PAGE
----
Nice!, Yeah free hand reballing is ugh yeah.  Cpu with kapton tape to preball adapter I think I got down.  Can't wait to see your stencil ideas for top part of adapter, will order solder paste gun if have to. 

Jig idea: generic stencil for 0.76mm balls at 1.27mm pitch, with unused pads masked off using kapton tape. Since the interposer boards are 1.6mm tick, I surrounded it with PCBs of identical thickness, secured onto an ABS sheet with (thin) double-sided tape.

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The interposer squeezes firmly in between the surrounding boards. A few overlaying strips of kapton briefly elevate the stencil. This gives the stencil some vertical clearance for the balls to fall through, and ensures the flux on the board doesn't touch the stencil. Regardless, I highly recommend cleaning off the stencil after every board for the best results. If balls don't fall through on the next one, you should've cleaned it.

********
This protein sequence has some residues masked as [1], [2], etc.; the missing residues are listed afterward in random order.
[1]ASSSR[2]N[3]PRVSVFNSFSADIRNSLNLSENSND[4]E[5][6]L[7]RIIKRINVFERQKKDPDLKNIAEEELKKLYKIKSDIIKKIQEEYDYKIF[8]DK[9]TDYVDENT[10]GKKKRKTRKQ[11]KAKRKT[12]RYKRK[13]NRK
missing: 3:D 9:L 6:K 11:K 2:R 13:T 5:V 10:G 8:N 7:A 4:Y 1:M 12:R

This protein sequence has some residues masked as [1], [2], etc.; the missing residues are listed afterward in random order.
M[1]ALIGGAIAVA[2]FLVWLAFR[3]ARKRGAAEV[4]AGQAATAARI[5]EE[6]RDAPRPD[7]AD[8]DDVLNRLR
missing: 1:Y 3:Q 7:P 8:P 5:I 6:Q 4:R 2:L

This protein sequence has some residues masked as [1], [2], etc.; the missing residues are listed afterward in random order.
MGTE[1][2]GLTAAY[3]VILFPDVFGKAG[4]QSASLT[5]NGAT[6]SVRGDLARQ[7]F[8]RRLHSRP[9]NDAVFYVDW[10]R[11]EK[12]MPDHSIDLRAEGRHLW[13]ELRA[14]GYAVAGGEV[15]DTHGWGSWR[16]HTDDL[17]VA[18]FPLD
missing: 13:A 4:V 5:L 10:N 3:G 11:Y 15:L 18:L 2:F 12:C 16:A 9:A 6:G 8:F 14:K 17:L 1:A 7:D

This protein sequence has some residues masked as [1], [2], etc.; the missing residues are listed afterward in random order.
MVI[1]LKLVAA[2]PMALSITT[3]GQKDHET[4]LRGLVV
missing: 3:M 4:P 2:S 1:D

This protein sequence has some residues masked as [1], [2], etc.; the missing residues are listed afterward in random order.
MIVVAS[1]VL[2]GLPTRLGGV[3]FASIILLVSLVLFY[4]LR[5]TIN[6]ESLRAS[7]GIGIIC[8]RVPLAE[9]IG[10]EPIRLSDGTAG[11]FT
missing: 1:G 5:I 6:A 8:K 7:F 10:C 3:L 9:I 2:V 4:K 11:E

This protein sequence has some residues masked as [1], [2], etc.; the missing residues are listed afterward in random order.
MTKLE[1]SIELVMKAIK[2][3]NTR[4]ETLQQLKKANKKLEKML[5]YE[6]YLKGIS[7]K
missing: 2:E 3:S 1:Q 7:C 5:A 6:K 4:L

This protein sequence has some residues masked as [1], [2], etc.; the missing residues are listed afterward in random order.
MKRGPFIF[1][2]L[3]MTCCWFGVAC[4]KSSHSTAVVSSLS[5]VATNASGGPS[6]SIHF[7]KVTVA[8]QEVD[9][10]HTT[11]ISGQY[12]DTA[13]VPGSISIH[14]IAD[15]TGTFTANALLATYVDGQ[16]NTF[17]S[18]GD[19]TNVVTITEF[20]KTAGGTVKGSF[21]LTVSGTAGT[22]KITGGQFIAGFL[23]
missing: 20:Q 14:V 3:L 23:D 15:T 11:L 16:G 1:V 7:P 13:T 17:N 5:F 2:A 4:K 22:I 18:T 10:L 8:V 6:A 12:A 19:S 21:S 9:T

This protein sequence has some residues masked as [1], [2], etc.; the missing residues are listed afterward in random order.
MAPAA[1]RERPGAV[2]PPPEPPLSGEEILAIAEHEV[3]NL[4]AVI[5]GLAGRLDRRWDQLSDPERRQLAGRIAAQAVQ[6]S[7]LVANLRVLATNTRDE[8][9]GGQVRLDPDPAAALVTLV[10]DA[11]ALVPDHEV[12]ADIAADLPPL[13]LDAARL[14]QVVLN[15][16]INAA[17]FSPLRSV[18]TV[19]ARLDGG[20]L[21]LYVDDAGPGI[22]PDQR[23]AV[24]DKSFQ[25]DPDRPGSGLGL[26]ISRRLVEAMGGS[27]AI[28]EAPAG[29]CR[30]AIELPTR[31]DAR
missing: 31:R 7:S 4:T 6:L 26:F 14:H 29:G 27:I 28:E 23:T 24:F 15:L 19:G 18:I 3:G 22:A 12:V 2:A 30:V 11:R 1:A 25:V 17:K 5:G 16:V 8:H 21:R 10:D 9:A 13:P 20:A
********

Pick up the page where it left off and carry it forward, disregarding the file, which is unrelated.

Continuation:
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After pouring on the balls, I use a very soft ESD brush to spread the balls. They balls are not encaged so I used a very light touch, or else I'd be finding solder balls all over the place for months.

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With the balls placed, lift the stencil and manually repair any imperfections. You can see the bottom-left ball didn't make it. After having worked on some 0.2mm BGA stuff recently (not fun), manually placing 0.76mm balls is no longer any issue, even for pads that have 8 surrounding ones.

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On to the hotplate for attaching them. I highly prefer IR over hot air because the balls don't move. With hot air, if you have just the tiniest bit of excess flux, balls start drifting freely.